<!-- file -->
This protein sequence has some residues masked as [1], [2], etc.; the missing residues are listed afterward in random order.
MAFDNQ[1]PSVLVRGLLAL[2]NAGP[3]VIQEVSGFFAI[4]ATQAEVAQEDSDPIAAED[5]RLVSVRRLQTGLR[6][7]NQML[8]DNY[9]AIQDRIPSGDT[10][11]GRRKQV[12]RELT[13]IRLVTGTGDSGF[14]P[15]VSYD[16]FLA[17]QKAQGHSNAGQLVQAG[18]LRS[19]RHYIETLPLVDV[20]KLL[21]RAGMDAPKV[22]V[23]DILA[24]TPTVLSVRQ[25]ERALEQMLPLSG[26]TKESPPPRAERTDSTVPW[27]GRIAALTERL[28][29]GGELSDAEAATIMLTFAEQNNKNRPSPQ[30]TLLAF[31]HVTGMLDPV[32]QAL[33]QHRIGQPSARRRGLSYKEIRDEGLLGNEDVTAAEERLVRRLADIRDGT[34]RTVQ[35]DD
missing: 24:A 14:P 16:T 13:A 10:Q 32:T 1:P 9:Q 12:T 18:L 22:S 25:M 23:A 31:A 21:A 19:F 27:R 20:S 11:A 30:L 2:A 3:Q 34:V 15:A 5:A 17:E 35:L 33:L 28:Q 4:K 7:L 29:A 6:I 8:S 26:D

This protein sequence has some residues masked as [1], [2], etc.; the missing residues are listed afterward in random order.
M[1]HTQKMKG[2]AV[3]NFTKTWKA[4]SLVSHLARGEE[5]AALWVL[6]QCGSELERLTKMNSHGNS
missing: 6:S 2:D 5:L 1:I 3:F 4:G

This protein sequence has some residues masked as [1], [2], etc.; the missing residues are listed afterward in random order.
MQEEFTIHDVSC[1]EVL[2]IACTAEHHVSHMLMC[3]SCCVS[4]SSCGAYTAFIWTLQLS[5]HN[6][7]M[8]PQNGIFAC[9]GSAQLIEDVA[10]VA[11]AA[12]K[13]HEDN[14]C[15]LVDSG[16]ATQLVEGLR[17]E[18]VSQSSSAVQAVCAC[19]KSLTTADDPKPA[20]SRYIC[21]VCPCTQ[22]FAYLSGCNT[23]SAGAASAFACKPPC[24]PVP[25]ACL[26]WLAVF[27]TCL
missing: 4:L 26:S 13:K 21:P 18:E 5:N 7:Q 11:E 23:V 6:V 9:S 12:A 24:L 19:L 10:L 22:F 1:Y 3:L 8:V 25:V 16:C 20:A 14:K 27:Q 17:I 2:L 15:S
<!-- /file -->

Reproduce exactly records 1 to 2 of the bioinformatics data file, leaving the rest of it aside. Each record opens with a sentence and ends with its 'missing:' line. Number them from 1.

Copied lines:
This protein sequence has some residues masked as [1], [2], etc.; the missing residues are listed afterward in random order.
MAFDNQ[1]PSVLVRGLLAL[2]NAGP[3]VIQEVSGFFAI[4]ATQAEVAQEDSDPIAAED[5]RLVSVRRLQTGLR[6][7]NQML[8]DNY[9]AIQDRIPSGDT[10][11]GRRKQV[12]RELT[13]IRLVTGTGDSGF[14]P[15]VSYD[16]FLA[17]QKAQGHSNAGQLVQAG[18]LRS[19]RHYIETLPLVDV[20]KLL[21]RAGMDAPKV[22]V[23]DILA[24]TPTVLSVRQ[25]ERALEQMLPLSG[26]TKESPPPRAERTDSTVPW[27]GRIAALTERL[28][29]GGELSDAEAATIMLTFAEQNNKNRPSPQ[30]TLLAF[31]HVTGMLDPV[32]QAL[33]QHRIGQPSARRRGLSYKEIRDEGLLGNEDVTAAEERLVRRLADIRDGT[34]RTVQ[35]DD
missing: 24:A 14:P 16:T 13:A 10:Q 32:T 1:P 9:Q 12:T 18:L 22:S 25:M 23:A 31:A 21:A 19:F 27:R 20:S 11:A 30:L 2:A 3:Q 34:V 15:A 5:A 17:E 35:L 33:L 28:Q 4:K 7:L 29:A 6:I 8:S 26:D

This protein sequence has some residues masked as [1], [2], etc.; the missing residues are listed afterward in random order.
M[1]HTQKMKG[2]AV[3]NFTKTWKA[4]SLVSHLARGEE[5]AALWVL[6]QCGSELERLTKMNSHGNS
missing: 6:S 2:D 5:L 1:I 3:F 4:G